Why can I not compress AND encrypt a folder in Windows?

Just a random bit of knowledge to share here 🙂

If you open the Advanced Attributes of a folder (right-click on it, choose properties, then click Advanced...), you have the option at the bottom of the window to either compress the contents to save disk space, or encrypt the contents to secure data.

Judging by the check-box options instead of radio buttons, you might think that you can select both options, but you cannot.  Bad UI aside, why is this?


According to Wikipedia's article on File Compression (http://en.wikipedia.org/wiki/File_compression):

Lossless compression algorithms usually exploit statistical redundancy in such a way as to represent the sender's data more concisely with fewer errors. Lossless compression is possible because most real-world data has statistical redundancy. For example, in English text, the letter 'e' is much more common than the letter 'z', and the probability that the letter 'q' will be followed by the letter 'z' is very small.


However, lossless data compression algorithms will always fail to compress some files; indeed, any compression algorithm will necessarily fail to compress any data containing no discernible patterns. Attempts to compress data that has been compressed already will therefore usually result in an expansion, as will attempts to compress encrypted data.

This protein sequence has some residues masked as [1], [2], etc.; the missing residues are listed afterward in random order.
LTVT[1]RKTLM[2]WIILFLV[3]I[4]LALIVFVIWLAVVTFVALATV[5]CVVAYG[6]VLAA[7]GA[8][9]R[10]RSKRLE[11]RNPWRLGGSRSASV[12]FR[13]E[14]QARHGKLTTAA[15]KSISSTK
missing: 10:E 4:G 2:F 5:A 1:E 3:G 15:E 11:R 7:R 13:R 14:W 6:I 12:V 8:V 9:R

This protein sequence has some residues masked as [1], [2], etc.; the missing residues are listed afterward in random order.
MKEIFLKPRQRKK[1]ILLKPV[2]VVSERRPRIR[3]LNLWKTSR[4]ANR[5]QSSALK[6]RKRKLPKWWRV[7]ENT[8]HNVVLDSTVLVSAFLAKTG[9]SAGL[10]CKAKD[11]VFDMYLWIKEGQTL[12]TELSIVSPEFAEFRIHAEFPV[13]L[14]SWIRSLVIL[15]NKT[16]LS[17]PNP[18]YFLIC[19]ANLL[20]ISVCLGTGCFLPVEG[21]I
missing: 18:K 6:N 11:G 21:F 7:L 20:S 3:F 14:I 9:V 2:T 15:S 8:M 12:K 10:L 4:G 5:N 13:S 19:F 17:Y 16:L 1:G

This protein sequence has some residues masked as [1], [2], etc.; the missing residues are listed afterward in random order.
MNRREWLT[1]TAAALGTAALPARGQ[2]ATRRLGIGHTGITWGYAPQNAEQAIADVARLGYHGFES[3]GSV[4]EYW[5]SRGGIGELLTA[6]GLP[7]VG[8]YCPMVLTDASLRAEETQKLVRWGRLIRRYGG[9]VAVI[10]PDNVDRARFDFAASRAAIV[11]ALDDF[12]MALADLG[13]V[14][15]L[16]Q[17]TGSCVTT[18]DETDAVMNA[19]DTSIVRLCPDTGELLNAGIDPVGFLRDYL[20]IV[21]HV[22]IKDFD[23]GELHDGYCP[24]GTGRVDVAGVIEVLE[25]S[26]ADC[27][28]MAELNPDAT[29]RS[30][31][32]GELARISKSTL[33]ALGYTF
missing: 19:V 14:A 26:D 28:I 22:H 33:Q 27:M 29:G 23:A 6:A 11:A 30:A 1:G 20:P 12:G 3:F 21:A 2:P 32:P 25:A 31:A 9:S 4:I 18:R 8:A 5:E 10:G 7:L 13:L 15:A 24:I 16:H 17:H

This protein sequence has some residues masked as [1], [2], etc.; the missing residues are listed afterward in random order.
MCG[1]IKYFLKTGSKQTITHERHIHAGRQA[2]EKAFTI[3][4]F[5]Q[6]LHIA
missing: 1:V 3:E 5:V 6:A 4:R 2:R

So... compression algorithms work their magic by finding redundant data, and replacing the redundancy with a smaller bit of data that can be expanded out to represent that redundant data (yes, the word "redundant" was quite redundant in the previous sentence).  However, data that has been encrypted by a good encryption algorithm should be indistinguishable from random data. 

If there are redundant patterns in the encrypted file, the encrypted data may be subject to cryptanalysis techniques such as Frequency Analysis.  The Encrypting File System (EFS) within Windows uses FIPS 140-evaluated Microsoft Cryptographic Service Providers,so your encrypted data is safe.  Attempts to compress this encrypted data would actually cause the file size to INCREASE.  Good times!

Read more about the Encrypting File System and associated best practices here and here.

Comments (7)

  1. Anonymous says:

    I was going to say what Mike just said…

  2. Anonymous says:

    I was going to say what Mike just said…

  3. Smith says:

    You just need a Folder Protector. I’d rate KaKa Folder Protector, which can easily encrypt any folder for protection and completely compatible with Vista.

    Free to download


  4. Mike Hammond says:

    I can see the argument for not being able to compress after encrypting, but is there any particular technical reason why I file couldn't be compressed, and THEN encrypted?  The file would, of course, need to be uncompressed after being decrypted, but I wouldn't think that should be terribly difficult…

  5. Anonymous Anonymous says:

    So was I. 😉

  6. Anonymous says:

    Actually you can. You just can’t do it using Windows’ native compression. However, an encrypted folder can contain files compressed using a product such as Winzip or 7-Zip.

  7. Anonymous Anonymous says:

    http://www.tomsitpro.com/articles/windows-8.1-the-missing-manual-book-excerpt,2-723-3.html">Encrypting Files & Folders – Windows 8.1: The Missing Manual

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